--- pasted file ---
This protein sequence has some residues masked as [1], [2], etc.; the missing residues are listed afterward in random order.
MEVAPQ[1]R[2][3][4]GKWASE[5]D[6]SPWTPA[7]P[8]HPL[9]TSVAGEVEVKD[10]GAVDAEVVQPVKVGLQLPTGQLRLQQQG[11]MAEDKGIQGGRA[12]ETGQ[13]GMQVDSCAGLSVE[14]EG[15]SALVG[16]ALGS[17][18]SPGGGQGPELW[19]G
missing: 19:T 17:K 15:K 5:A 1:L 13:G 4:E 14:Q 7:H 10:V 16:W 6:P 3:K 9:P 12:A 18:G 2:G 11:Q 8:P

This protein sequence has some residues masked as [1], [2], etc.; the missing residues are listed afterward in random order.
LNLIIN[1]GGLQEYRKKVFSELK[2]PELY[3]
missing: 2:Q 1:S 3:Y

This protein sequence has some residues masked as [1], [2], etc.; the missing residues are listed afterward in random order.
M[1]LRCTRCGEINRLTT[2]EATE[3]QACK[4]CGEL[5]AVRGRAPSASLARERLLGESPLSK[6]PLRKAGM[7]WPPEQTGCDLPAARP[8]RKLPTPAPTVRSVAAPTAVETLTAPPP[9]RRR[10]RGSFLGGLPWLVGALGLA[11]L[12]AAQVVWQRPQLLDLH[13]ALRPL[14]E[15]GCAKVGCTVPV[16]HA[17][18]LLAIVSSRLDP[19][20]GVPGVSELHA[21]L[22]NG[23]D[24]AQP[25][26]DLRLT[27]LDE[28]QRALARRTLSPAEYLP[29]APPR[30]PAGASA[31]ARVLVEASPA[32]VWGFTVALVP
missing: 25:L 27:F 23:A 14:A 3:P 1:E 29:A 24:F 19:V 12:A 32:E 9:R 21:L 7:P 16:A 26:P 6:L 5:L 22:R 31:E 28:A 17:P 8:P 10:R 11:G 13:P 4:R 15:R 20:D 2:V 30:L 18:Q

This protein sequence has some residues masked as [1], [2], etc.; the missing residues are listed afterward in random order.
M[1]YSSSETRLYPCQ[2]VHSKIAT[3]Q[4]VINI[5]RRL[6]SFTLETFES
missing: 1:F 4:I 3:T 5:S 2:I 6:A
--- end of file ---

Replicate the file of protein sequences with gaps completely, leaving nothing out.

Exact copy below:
This protein sequence has some residues masked as [1], [2], etc.; the missing residues are listed afterward in random order.
MEVAPQ[1]R[2][3][4]GKWASE[5]D[6]SPWTPA[7]P[8]HPL[9]TSVAGEVEVKD[10]GAVDAEVVQPVKVGLQLPTGQLRLQQQG[11]MAEDKGIQGGRA[12]ETGQ[13]GMQVDSCAGLSVE[14]EG[15]SALVG[16]ALGS[17][18]SPGGGQGPELW[19]G
missing: 19:T 17:K 15:K 5:A 1:L 13:G 4:E 14:Q 7:H 10:V 16:W 6:P 3:K 9:P 12:A 18:G 2:G 11:Q 8:P

This protein sequence has some residues masked as [1], [2], etc.; the missing residues are listed afterward in random order.
LNLIIN[1]GGLQEYRKKVFSELK[2]PELY[3]
missing: 2:Q 1:S 3:Y

This protein sequence has some residues masked as [1], [2], etc.; the missing residues are listed afterward in random order.
M[1]LRCTRCGEINRLTT[2]EATE[3]QACK[4]CGEL[5]AVRGRAPSASLARERLLGESPLSK[6]PLRKAGM[7]WPPEQTGCDLPAARP[8]RKLPTPAPTVRSVAAPTAVETLTAPPP[9]RRR[10]RGSFLGGLPWLVGALGLA[11]L[12]AAQVVWQRPQLLDLH[13]ALRPL[14]E[15]GCAKVGCTVPV[16]HA[17][18]LLAIVSSRLDP[19][20]GVPGVSELHA[21]L[22]NG[23]D[24]AQP[25][26]DLRLT[27]LDE[28]QRALARRTLSPAEYLP[29]APPR[30]PAGASA[31]ARVLVEASPA[32]VWGFTVALVP
missing: 25:L 27:F 23:A 14:A 3:P 1:E 29:A 24:F 19:V 12:A 32:E 9:R 21:L 7:P 16:A 26:P 6:L 5:L 22:R 31:E 28:A 17:P 8:P 10:R 11:G 13:P 4:R 15:R 20:D 2:V 30:L 18:Q

This protein sequence has some residues masked as [1], [2], etc.; the missing residues are listed afterward in random order.
M[1]YSSSETRLYPCQ[2]VHSKIAT[3]Q[4]VINI[5]RRL[6]SFTLETFES
missing: 1:F 4:I 3:T 5:S 2:I 6:A